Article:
Often, you would need to understand the technical aspect of how things are structured to really appreciate an application. SAP is no different. However, there are many functional areas and understanding the entire database structure for massive software like SAP in a single go is an uphill task. Hence, it is better to go via each functional area. In this article, I attempt to cover the important database tables for SAP Sales and Distribution.
This is especially useful for someone who is new to SD or has been working on the functional side and would want to understand it from the database point of view. Moreover, I am structuring the tables in a sequential manner which will help you in navigating easily as well as remembering them. Please note that the focus here is on understanding and building confidence instead of width and coverage.
You cannot start with the application until and unless you have an enterprise structure in place. This article doesn’t want to go into the topic but it lists out the database tables in this regards.
|This has the Sales Organization definition and details of its currency and address. VKORG field of this table is one of the crucial element of other SD tables.
|This table has all the distribution channels for Sales Org
|This table has all the divisions allowed for sales Org
|This table has all the allowed Order types for the Sales Org
|This table has possible combination of Sales Org / Distribution Channel / Division i.e. Sales area
Once enterprise structure is created, you must understand the master data and how it relates the enterprise structure which we have discussed above.
|This table has the customer related master data
|This table has material master related information
|Sales Area data for the customer is stored in this table.
|Sales Area data for material master is stored in this table
When documents are created within organizational units and pertaining the master data that we discussed above. The tables which are listed below can contain a lot of records and unlike the first two sets, their size can be huge.
|It contains all the sales document headers. Important fields are VBELN (the sales document number), VBTYP (what kind of sales document it is, for example, Quote, Order, Delivery or Invoice etc), AUART (Sales Document Type), KNUMV (link to the conditions).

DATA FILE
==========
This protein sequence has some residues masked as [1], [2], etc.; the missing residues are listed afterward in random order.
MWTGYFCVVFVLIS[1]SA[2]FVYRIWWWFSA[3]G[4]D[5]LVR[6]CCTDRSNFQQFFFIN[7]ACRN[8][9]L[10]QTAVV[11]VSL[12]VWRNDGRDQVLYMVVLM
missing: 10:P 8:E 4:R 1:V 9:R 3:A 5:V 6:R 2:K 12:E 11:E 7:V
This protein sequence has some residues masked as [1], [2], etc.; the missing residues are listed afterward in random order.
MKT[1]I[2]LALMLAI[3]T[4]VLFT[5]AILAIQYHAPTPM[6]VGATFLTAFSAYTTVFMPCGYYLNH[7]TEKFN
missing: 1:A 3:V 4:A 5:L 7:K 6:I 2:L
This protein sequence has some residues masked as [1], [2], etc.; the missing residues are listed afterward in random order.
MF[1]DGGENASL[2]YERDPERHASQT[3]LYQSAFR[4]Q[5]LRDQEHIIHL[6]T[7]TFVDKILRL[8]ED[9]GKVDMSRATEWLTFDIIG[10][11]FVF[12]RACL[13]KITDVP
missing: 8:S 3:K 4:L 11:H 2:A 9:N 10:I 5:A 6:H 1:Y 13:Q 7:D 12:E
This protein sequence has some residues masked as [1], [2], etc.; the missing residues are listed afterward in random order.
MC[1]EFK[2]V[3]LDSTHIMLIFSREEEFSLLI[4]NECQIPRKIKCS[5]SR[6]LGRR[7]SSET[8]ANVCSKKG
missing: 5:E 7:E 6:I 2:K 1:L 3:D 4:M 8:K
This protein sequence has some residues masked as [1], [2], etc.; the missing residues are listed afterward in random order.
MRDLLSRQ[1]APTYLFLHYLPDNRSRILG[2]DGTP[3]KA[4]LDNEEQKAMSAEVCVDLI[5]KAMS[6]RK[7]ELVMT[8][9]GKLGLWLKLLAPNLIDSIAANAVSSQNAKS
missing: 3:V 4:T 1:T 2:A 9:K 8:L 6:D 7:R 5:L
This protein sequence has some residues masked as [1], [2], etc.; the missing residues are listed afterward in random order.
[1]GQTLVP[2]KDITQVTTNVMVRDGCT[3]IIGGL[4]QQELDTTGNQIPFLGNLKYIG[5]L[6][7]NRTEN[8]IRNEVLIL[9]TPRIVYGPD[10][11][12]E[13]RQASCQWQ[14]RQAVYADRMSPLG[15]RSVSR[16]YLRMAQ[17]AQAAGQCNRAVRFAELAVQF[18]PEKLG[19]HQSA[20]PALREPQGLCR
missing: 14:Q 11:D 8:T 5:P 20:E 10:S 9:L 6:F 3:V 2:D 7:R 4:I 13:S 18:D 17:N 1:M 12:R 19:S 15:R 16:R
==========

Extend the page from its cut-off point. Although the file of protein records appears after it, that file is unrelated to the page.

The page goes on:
|VBAP contains the document line items. Important fields in this table are VBELN (link to the header), POSNR (Line item number), CHARG (batch number), PSTYV (Item Category)
|This contains the header information for the delivery document. Notable fields are LFART (Delivery Type), LFDAT (Delivery date), KODAT (Picking Date), LPRIO (Delivery Priority), VSBED (Shipping Conditions)
|This table contains the line item information on delivery. The key fields are VBELN, POSNR, PSTYV, WERKS (Plant), LGORT (Storage location), CHARG (batch number).
|The table has header information on the billing documents. The key fields are VBELN, FKART (Billing Type like Cash Sales, Proforma, Invoice etc), FKTYP (Billing Category like Order related billing, Accrual, Delivery related billing), VBTYP (SD Document Category like Credit Memo, Invoice Cancellation, Debit Memo, Invoice etc).
|This has billing document line item information. It has fields like VBELN, POSNR, FKIMG (Invoiced Quantity)
Whenever you change a sales document, the information is automatically logged within SAP in standard SAP tables. The following two tables are a key if you want to report changes done by a user.
|Change header table contains the changes done to an object. You can search changes to a document by giving OBJECTID as the document number. Please note that you would need to give complete document number. Once you give this you can get the CHANGENR.
|From the CHANGENR, you can derive all the changes done using this table. You can see the TABLE NAME, FIELD its previous value and changed value from this table. You can also see who changed the value and what date and time were the values changed.
Understanding the database tables can help you quickly search and link the tables with each other and investigate support issues. At times, you may be able to find quick solutions to your functional problems if you look into the underlying tables and find out what may be causing the problem.
I sincerely hope that you found this article concise yet helpful. I would be more than willing to answer any queries that you may have. Please drop in your suggestions below and I will get back to you.